Picks and Pans Review: Men at Work
updated 05/14/1990 AT 01:00 AM EDT
•originally published 05/14/1990 AT 01:00 AM EDT
If you are someone who finds the game of baseball an annoying summer ritual, time-consuming and childish, as shallow and meaningless as any Judith Krantz novel, then give this one a pass. If, however, you are someone whose idea of a good time is sitting through a twi-night doubleheader on a muggy evening at the Stadium and washing it down with a nightcap of late scores and highlights on TV, this book will fit as snug as an old glove—preferably a Willie Mays 1962 model.
Will, who writes a syndicated political column, is a baseball fan in the truest sense. He finds solace and security in the mounds of daily statistics, recording everything from home runs to put-outs, that are as much a part of baseball as the hit-and-run or a Baltimore chop. He thrives on the game's history, accurately coming to the conclusion that as much as baseball has changed through the years, it is still a simple game of hitting, throwing, running and scoring. More important, Will understands that baseball players are craftsmen/artists, as talented and gifted at their work as any carpenter or sculptor is in his arena.
To prove his point, Will has chosen to write about four men who, he feels, epitomize the craft of baseball.
Tony La Russa, manager of the world champion Oakland A's, is seen as the nuts-and-bolts CEO, studying charts, sizing up opponents, devising strategy. Orel Hershiser, pitcher for the Los Angeles Dodgers, is seen as a man working a position in which he truly holds the game in his hands. Tony Gwynn of the San Diego Padres is a batter with a surgeon's precision.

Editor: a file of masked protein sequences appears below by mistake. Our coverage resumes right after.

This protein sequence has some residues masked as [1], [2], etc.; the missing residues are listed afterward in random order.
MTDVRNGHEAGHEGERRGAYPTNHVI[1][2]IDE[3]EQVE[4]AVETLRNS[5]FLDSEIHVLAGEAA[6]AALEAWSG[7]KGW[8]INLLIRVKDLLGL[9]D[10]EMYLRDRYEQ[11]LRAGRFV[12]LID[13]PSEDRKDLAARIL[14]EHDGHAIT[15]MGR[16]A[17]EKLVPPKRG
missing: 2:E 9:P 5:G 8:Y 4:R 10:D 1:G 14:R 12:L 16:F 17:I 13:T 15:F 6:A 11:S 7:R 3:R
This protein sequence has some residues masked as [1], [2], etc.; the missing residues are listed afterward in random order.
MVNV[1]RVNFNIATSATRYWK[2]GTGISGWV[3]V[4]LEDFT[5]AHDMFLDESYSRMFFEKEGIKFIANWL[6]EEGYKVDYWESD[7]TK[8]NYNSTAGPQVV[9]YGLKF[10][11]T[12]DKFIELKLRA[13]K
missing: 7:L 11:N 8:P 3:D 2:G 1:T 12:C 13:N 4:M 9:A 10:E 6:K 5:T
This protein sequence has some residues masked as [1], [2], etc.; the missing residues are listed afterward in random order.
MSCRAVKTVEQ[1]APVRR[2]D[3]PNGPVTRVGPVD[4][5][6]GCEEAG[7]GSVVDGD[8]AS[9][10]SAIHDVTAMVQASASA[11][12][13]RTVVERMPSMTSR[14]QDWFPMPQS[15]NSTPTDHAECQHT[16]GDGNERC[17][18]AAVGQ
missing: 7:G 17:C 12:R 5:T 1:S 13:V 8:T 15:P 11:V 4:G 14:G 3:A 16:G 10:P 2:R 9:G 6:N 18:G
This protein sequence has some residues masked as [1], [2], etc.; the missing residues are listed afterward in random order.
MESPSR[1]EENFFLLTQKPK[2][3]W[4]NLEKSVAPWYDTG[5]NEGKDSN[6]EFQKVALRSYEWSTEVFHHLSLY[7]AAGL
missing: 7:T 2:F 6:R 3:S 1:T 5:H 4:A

Finally, infielder Cal Ripken Jr. of the Baltimore Orioles is portrayed as the prime minister of baseball defense: "It takes Ripken about two weeks to break in a glove and he usually uses two a year. He changes gloves during the year because he wants a glove that is still somewhat stiff, because he does not want it to close too easily." The book, like the game itself, has its flaws. The writing is flat and bogged down with Bill James-like stats. A more colorful quartet could have been found—Tommy Lasorda would have provided a few needed laughs, and Ozzie Smith is more of a skillful showman than the earnest Ripken, who often comes across as exciting as an extra-inning Mariners-Indians game. But arguing about choices made is an important baseball ingredient.
Will has packed his book with historical insight, everything from the evolution of the catcher's position to the birth of the stolen base. He does delve into far too many boring and presumptuous asides. But his pen manages to connect more often than it misses. So then, pencil him in at, say, second, a dependable .260 hitter with no power, no speed, slow hands, but reliable, with lots of grit. The bow tie, however, needs to go—ballplayers hate bow ties. (MacMillan, $19.95)